I have last month discovered the joy of the new Air Asia terminal at Cengkareng — purpose- built with the aim of keeping us frequent-fliers apart from hordes of pickpockets and extortionists.
Hats off to Air Asia!
They even have ‘social engineers’ in the arrival hall, quietly ‘screening’ one’s greeting party — allowing only the cream of society, and family and friends — to partake of Gajah Mada noodles in the superior air-conditioning.
Why can’t all Indonesia airports be as well thought out and built?
Terminal Two has for the last decade been occupied by slothful cleaners and salespeople watching noisy soaps on large screens with small speakers. After one descends at Departure; there is barely an access corridor from the grim curbside mafia area; through the various checking agencies (with slave trade-like hordes heading for the Gulf States); and on through the mall-like alleys of shops — until one finally reaches one’s gate, 17 miles inside.
Let’s all lobby for Air Asia to run all airports.
My next favorite terminal in South East Asia is the Ferry Terminal to Bintan Island — it is the seventh wonder of Singapore.
Last month I went to Lanoi Bay — Bintan’s answer to Nusa Dua, but with a real bay — and was thrilled to find that the once spartan Tanah Merah Ferry Terminal has now grown a Delphine Kwek Curry Puff Dispensary, a well stocked news agency (Vanity Fairs and Herald Tribunes) a chic little post office, and a giant gift emporium selling the vaguely-racist, smiley-face ‘golliwogs’ that Singapore’s Gung Ho Department of Tourism has forced on the Riau Islands.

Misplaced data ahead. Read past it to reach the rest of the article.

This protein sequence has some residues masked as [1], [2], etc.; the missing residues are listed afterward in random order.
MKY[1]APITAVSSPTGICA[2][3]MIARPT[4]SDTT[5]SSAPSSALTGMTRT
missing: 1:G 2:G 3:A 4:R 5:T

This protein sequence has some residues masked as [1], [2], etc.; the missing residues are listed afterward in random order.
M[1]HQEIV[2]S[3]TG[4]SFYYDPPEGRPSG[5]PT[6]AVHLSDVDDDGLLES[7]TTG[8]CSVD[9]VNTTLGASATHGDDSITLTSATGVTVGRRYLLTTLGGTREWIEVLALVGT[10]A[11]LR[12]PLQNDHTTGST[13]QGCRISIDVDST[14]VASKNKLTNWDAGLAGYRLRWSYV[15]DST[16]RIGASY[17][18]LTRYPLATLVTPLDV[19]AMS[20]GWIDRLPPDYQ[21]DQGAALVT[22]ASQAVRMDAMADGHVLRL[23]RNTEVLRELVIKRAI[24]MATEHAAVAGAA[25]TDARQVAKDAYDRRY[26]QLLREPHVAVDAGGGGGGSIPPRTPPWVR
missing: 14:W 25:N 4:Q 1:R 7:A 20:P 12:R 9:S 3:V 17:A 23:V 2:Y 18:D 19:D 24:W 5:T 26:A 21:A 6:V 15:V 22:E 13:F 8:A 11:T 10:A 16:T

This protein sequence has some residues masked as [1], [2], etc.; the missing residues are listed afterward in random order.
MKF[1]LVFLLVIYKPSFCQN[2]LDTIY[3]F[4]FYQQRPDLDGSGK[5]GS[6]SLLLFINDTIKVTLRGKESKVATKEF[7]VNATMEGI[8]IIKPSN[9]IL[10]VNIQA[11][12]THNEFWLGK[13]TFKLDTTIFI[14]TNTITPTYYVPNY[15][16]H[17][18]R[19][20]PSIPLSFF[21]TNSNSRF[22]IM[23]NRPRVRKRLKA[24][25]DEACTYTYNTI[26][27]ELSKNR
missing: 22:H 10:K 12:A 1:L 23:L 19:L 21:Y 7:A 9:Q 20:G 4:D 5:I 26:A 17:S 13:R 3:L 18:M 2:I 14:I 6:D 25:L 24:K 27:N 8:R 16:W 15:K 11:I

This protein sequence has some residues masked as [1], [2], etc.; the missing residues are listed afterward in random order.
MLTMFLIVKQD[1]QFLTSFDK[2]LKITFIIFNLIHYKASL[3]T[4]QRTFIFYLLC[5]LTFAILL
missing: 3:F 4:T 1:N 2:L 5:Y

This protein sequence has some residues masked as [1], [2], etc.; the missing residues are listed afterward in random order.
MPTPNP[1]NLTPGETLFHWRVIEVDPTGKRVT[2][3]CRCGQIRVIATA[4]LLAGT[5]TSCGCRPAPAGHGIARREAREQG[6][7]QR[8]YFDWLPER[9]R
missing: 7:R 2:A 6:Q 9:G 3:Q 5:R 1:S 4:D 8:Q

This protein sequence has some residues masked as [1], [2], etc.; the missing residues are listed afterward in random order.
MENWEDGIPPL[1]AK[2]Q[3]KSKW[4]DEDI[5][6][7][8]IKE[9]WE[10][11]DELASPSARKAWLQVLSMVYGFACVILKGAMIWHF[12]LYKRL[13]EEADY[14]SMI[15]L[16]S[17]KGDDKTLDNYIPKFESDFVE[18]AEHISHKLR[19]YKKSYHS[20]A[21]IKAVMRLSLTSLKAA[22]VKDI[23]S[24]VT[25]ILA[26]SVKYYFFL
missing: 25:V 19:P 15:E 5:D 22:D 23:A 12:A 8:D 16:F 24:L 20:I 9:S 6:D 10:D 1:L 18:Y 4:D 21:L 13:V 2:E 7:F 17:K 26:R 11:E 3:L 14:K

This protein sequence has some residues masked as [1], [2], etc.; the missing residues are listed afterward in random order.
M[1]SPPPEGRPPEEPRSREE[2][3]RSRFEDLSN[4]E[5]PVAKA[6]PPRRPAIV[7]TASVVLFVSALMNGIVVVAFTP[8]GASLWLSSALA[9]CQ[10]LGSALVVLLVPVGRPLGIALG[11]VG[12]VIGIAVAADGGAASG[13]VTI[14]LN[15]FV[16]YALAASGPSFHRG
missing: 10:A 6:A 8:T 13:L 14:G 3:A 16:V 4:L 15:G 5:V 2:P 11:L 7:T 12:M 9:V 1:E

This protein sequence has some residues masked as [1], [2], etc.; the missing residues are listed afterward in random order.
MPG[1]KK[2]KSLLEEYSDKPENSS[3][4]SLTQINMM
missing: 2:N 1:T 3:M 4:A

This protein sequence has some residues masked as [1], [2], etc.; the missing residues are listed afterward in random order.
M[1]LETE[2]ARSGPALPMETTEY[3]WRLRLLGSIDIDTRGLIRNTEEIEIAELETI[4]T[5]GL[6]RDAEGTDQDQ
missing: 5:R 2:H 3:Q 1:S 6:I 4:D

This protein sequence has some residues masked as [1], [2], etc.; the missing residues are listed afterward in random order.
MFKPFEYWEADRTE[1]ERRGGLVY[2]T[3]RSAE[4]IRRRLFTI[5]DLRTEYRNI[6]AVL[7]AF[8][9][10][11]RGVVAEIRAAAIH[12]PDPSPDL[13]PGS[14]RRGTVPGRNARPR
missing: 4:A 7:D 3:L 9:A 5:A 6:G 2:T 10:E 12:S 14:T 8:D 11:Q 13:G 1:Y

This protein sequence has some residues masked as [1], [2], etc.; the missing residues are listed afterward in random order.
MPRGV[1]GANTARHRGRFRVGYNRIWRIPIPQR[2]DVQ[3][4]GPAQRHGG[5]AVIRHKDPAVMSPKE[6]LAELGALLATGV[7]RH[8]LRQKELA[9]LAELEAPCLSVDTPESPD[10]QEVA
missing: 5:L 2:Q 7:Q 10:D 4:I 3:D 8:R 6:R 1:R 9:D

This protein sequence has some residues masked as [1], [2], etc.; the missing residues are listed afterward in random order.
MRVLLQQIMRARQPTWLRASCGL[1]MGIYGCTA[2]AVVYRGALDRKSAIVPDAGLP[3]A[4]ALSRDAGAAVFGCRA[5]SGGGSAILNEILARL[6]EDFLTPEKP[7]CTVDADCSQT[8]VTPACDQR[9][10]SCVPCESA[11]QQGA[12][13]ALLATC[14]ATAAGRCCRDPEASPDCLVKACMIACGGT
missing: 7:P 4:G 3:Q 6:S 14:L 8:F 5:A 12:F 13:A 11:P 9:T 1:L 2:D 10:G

On the luxury ferry — well run by an all Indonesian crew in fake batiks — big ‘flat-screens’ play all the ‘Madagascar’ movies, to prepare the meek Singapore tourist for the wild Mangrove hens and lizards of Bintan. One arrives at an Indonesian immigration straight out of central casting — ‘Men in Black’ safari’ suits usher high-rollers through express lanes as if by magic.
Lanoi Bay is really stunning and will no doubt soon be buzzing with an Alila and a Starbucks and jet skis; but the real charm is in the worker’s village where splendid meals are served by Padang (West Sumatran) hotties.
It is the nearest perfect Sumatran meal outside Singapore and well worth the detour.
Bintan’s Mangrove River cruise is the island’s main tourist attraction — here the diarist poses with a team of Balinese architects.
LEFT: My favorite lunch in Singapore: Pearl Centre pork and onion pau and a carrot juice.
RIGHT: Michelle Sassoon one of Singapore’s leading socialites poses in her exquisite Italianate tropical garden.
Back in Singapore I had lunch at the fabulous old Pearl Centre at the edge of China town; The Pearl Centre being most famous for its glazed barbeque pork slices — ground floor, outside (be willing to queue) — and its shamans and amulet dealers, and its vegetarian restaurant, on the 3rd floor.
Its motto is: “it’s almost like you were somewhere.”
My favorite stall, on the ground floor, sells pork and onion steamed buns and chili sauce which I always have facing the bus stop.
• • •
I returned to Bali via Jakarta where famed Femina publisher and style suffragette Mirta Kartohadiprodjo — head of the Gaya Favorite Press empire — was launching the Indonesian language version of my book ‘Tropical Garden Design’.